Find Information About:

Drugs & Supplements

Get information and reviews on prescription drugs, over-the-counter medications, vitamins, and supplements. Search by name or medical condition.

Pill Identifier

Pill Identifier

Having trouble identifying your pills?

Enter the shape, color, or imprint of your prescription or OTC drug. Our pill identification tool will display pictures that you can compare to your pill.

Get Started

My Medicine

Save your medicine, check interactions, sign up for FDA alerts, create family profiles and more.

Get Started

WebMD Health Experts and Community

Talk to health experts and other people like you in WebMD's Communities. It's a safe forum where you can create or participate in support groups and discussions about health topics that interest you.

  • Second Opinion

    Second Opinion

    Read expert perspectives on popular health topics.

  • Community


    Connect with people like you, and get expert guidance on living a healthy life.

Got a health question? Get answers provided by leading organizations, doctors, and experts.

Get Answers

Sign up to receive WebMD's award-winning content delivered to your inbox.

Sign Up

Heart Disease Health Center

Font Size

Recognizing Heart Attack, Stroke, and Angina

WebMD Feature
Reviewed by Robert J Bryg, MD

Doctors call it the "Hollywood heart attack": a middle-aged man breaks into a cold sweat, grimaces, and clutches his chest-just like in the movies. Trouble is, in real life, heart attack symptoms don't always announce themselves so dramatically. More often they are insidious and puzzling, such as unexplained fatigue or abdominal discomfort, and many people wait for hours before seeking help.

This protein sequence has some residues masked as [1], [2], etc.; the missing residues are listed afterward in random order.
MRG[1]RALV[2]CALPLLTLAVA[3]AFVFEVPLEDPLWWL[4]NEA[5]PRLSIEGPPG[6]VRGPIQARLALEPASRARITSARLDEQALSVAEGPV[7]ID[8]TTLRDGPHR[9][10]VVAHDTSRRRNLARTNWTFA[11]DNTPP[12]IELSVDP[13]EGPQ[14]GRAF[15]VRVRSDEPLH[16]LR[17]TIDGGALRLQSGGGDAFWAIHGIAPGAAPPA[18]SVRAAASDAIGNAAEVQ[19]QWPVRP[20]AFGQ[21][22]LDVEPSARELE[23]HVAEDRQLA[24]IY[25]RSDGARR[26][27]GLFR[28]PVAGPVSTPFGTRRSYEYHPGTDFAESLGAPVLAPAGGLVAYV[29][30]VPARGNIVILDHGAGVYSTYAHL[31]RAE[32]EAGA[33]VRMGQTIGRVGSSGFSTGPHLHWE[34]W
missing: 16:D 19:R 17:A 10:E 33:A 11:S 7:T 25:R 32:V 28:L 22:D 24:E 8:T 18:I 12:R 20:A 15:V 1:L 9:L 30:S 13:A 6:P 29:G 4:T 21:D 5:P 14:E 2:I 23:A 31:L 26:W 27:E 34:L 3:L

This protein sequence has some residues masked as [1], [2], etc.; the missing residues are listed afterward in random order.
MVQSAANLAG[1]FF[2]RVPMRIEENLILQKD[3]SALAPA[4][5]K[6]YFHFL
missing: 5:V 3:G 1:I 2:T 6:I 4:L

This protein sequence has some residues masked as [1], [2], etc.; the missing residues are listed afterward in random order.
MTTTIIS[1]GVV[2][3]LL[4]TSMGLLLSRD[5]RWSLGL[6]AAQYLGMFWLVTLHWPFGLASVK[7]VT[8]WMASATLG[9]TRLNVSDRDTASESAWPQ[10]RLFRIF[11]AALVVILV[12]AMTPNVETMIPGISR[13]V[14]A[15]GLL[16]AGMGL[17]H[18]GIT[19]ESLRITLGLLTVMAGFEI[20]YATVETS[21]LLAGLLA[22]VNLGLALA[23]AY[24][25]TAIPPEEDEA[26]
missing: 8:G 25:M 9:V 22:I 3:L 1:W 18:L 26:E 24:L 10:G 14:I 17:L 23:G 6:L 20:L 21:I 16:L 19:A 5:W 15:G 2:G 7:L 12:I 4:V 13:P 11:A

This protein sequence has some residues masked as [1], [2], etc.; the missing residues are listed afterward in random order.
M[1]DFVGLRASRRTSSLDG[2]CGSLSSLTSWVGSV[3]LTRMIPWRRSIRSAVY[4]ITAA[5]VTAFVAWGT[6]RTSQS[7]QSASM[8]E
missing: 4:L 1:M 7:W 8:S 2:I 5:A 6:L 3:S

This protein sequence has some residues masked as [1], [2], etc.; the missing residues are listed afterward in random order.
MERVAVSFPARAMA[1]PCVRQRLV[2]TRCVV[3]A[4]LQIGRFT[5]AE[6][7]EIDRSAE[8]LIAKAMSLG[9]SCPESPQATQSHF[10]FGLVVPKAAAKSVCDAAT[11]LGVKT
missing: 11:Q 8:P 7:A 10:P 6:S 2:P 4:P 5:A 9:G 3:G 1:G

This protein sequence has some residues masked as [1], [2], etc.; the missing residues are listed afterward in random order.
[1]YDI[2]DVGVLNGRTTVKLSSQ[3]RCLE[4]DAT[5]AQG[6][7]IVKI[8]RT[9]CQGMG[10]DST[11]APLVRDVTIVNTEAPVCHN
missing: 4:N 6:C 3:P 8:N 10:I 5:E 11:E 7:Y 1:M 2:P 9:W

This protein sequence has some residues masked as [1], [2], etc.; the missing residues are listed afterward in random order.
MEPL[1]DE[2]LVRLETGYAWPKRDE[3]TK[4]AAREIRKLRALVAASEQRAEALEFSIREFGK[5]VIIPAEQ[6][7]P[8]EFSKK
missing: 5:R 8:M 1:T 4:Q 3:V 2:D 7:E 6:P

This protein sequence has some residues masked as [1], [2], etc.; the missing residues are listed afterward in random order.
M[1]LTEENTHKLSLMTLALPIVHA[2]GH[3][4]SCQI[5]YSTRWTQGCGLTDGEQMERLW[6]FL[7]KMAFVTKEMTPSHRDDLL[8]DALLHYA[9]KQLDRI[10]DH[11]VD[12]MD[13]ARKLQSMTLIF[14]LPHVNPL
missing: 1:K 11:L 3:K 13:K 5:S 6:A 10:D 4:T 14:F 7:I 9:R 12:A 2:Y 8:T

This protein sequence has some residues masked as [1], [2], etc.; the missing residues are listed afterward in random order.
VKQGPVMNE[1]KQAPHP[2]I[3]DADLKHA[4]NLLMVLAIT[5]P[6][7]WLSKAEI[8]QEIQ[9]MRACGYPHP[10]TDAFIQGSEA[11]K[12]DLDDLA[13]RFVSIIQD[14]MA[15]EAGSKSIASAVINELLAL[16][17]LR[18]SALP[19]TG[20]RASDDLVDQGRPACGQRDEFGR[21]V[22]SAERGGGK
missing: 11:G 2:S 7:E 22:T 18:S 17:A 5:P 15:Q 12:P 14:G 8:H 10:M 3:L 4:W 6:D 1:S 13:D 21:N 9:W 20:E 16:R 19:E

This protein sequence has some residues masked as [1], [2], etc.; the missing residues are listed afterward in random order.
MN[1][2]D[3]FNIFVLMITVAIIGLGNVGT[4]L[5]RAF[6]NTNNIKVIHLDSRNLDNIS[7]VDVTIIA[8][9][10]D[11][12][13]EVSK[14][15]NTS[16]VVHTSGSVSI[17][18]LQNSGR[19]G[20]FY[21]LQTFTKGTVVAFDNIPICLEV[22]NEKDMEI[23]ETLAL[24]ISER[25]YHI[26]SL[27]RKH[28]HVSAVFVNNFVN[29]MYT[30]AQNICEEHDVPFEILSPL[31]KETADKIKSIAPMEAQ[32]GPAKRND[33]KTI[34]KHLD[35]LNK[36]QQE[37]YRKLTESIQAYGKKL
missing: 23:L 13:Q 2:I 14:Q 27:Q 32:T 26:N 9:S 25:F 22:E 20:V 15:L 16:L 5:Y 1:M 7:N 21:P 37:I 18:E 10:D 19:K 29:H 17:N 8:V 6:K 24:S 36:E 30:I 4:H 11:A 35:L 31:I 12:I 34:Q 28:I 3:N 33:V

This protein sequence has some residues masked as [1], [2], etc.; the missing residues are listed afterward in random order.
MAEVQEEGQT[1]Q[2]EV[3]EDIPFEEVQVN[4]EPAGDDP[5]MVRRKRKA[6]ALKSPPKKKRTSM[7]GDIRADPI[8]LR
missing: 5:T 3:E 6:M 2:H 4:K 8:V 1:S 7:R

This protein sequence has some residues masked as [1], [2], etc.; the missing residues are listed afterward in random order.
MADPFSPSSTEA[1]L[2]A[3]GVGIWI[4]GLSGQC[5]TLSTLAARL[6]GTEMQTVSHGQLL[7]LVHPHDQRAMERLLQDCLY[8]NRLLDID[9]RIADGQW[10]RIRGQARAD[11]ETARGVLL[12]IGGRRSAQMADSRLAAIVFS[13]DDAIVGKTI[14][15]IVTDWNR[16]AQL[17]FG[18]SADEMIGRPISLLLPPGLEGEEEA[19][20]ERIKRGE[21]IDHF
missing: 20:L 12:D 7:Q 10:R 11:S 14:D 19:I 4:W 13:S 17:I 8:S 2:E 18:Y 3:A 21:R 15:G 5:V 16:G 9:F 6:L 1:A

Big mistake, doctors tell WebMD. The ability to quickly spot signs of heart attack, angina, and stroke can be life-saving. The sooner you call 911, the faster you can get to an emergency room for treatment. Early treatment not only minimizes heart- and brain-tissue damage, it can save your life.

Recommended Related to Heart Disease

Do You Know Which Symptoms Signal a Heart Attack in Women?

Most women know the symptoms of a heart attack -- squeezing chest pain, shortness of breath, nausea. But as it turns out, these symptoms are more typical for males. Female heart attacks can be quite different -- and it’s important for all women to learn the warning signs. Rhonda Monroe's story is a cautionary tale. She was mystified when strong pain struck her left breast and left arm. Monroe, who was a 36-year-old mother of three, didn’t know it at the time, but she was having early symptoms...

Read the Do You Know Which Symptoms Signal a Heart Attack in Women? article > >

But most people delay. the American Heart Association When it comes to medical emergencies, such as heart attacks and strokes, "The weak link in the chain of events leading to prompt and effective treatment is patient delay in seeking care," according to a statement by the American Heart Association published in Circulation. The result? "Only a minority of eligible patients receive optimally timed treatment."

Symptoms of Heart Attack: Why Do People Wait?

Often, people expect the Hollywood heart attack, so they may write off unfamiliar heart attack symptoms. For example, they may blame abdominal discomfort on indigestion. Women may also experience very different symptoms than men do, and fail to recognize them as signs of a heart attack.

"With some symptoms, we have a natural tendency to not act on them in the hope that they'll just go away," says Mohamud Daya, MD, MS, an associate professor of emergency services at Oregon Health & Science University.

Patients also delay because they fear making a fuss or feeling embarrassed if symptoms turn out to be a false alarm, experts say.

Heart Attack Symptoms: What to Watch Out for

During a heart attack, blood flow to heart muscle is reduced or cut off, often because a blood clot blocks an artery. When heart muscle is starved of oxygen-rich blood, it can die.

Ideally, treatment to restore blood flow, such as angioplasty or clot-dissolving drugs, should begin within 1 hour after symptoms begin, the AHA says. The faster you can get to the emergency room, the better your chance of survival. And yet, one study found that half of people with heart attack symptoms delayed seeking help for more than 4 hours.

1 | 2 | 3 | 4

Today on WebMD

x-ray of human heart
A visual guide.
atrial fibrillation
Symptoms and causes.
heart rate graph
10 things to never do.
heart rate
Get the facts.
empty football helmet
red wine
eating blueberries
Simple Steps to Lower Cholesterol
Inside A Heart Attack
Omega 3 Sources
Salt Shockers
lowering blood pressure